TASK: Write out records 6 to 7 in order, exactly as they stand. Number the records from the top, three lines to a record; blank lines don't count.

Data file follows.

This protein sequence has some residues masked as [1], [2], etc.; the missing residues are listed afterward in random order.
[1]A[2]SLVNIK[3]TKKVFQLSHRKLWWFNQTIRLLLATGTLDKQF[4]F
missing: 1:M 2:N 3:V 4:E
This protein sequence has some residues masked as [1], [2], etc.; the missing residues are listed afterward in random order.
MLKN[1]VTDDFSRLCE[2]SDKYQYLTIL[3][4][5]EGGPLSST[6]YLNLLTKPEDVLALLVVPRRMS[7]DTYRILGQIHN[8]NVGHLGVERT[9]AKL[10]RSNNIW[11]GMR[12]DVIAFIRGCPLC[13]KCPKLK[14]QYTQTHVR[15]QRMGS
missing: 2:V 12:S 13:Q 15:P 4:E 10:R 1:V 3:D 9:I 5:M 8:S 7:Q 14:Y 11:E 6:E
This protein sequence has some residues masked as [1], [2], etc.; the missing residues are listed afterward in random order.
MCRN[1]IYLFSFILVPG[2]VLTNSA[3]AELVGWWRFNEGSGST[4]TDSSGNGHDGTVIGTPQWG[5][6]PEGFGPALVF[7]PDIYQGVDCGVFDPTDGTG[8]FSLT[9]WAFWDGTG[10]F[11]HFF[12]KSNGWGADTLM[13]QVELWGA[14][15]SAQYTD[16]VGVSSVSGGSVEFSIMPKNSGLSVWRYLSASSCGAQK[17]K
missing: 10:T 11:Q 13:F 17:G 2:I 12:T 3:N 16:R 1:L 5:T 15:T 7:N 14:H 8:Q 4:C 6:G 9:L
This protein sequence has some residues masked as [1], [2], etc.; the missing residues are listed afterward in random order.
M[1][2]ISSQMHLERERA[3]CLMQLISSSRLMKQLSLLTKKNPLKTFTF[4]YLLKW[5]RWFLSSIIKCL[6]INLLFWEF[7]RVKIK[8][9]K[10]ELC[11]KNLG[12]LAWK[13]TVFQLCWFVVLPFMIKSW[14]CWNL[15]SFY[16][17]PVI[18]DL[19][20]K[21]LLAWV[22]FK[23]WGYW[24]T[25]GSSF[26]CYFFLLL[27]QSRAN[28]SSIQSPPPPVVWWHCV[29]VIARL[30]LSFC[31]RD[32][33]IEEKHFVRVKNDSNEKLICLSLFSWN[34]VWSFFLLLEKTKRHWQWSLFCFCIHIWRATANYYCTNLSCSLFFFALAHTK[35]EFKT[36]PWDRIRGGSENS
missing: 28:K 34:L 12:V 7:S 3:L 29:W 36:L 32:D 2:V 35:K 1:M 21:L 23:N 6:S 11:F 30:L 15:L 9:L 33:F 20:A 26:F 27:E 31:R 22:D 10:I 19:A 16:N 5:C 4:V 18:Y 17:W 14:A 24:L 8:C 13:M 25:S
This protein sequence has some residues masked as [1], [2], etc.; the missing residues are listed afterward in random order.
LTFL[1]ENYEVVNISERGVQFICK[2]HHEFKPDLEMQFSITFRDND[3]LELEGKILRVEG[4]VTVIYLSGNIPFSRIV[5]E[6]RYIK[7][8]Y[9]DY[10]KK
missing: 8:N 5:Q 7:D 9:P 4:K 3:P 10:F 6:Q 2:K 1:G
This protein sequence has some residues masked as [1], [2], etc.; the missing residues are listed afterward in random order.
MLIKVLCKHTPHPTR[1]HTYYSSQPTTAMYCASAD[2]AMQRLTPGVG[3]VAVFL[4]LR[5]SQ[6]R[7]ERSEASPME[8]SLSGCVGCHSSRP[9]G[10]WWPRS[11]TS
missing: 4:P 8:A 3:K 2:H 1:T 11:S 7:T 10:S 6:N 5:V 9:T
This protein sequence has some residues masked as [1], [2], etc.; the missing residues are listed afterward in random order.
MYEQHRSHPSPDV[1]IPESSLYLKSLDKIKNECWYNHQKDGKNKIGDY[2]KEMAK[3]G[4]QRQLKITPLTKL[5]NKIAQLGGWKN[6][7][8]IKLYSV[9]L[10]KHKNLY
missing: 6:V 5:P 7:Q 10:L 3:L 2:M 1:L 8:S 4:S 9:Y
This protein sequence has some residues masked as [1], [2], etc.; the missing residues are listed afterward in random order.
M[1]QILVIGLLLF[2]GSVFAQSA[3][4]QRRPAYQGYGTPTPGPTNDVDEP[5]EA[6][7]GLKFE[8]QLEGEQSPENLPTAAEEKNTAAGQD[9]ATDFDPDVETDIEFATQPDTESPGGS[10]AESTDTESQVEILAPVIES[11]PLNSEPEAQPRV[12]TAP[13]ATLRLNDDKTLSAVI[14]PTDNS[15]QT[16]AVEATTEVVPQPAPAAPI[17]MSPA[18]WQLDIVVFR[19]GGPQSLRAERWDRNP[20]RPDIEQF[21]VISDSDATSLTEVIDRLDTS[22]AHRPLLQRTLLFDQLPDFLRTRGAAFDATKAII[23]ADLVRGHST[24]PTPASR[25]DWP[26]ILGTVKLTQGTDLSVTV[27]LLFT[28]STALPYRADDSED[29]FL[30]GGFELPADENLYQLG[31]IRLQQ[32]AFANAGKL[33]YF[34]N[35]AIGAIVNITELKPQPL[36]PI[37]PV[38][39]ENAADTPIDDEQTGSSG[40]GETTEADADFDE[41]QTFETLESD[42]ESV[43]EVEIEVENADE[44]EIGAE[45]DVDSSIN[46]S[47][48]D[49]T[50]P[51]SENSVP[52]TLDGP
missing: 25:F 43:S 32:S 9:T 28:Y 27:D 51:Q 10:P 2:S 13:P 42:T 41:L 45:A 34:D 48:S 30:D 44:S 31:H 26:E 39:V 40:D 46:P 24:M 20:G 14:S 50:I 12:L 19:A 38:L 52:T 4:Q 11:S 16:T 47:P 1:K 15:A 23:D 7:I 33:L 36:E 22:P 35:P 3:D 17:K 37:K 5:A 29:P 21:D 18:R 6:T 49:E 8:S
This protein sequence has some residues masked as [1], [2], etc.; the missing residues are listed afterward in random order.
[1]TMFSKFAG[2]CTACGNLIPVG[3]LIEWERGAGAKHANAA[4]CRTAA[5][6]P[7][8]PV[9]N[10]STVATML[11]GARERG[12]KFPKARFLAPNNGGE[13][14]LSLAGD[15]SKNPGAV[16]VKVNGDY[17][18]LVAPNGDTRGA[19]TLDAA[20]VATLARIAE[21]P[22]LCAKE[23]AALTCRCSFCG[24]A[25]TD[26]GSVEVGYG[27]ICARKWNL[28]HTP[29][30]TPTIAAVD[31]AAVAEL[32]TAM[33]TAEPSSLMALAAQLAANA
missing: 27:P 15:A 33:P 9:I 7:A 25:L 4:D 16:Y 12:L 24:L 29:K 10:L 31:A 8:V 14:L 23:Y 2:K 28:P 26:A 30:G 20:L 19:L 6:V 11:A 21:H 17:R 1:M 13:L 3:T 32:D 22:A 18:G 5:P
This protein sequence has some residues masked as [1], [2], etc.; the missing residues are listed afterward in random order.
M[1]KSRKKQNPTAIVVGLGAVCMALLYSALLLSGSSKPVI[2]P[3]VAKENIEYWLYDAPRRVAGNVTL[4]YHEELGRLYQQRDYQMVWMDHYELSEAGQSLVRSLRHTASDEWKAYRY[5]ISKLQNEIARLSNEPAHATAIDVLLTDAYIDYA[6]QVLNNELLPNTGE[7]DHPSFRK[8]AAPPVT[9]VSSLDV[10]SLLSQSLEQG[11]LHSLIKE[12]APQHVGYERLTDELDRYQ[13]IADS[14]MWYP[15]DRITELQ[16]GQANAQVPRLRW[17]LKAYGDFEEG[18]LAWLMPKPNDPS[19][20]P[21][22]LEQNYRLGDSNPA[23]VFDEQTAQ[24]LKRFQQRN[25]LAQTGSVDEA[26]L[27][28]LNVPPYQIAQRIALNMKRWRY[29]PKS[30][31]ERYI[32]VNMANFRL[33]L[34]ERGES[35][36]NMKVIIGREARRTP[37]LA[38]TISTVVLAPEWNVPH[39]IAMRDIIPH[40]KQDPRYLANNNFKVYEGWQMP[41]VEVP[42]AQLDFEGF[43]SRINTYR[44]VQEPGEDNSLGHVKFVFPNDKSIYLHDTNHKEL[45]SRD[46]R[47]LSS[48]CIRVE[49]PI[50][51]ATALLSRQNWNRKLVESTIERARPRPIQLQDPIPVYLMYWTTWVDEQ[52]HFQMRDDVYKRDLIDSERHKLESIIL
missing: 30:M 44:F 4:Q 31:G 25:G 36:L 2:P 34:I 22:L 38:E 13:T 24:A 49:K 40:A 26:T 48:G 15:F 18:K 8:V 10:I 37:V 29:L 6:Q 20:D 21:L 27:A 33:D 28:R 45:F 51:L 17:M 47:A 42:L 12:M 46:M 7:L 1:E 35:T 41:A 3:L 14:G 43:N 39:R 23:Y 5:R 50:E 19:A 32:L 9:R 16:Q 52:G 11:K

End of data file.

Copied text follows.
This protein sequence has some residues masked as [1], [2], etc.; the missing residues are listed afterward in random order.
MLIKVLCKHTPHPTR[1]HTYYSSQPTTAMYCASAD[2]AMQRLTPGVG[3]VAVFL[4]LR[5]SQ[6]R[7]ERSEASPME[8]SLSGCVGCHSSRP[9]G[10]WWPRS[11]TS
missing: 4:P 8:A 3:K 2:H 1:T 11:S 7:T 10:S 6:N 5:V 9:T
This protein sequence has some residues masked as [1], [2], etc.; the missing residues are listed afterward in random order.
MYEQHRSHPSPDV[1]IPESSLYLKSLDKIKNECWYNHQKDGKNKIGDY[2]KEMAK[3]G[4]QRQLKITPLTKL[5]NKIAQLGGWKN[6][7][8]IKLYSV[9]L[10]KHKNLY
missing: 6:V 5:P 7:Q 10:L 3:L 2:M 1:L 8:S 4:S 9:Y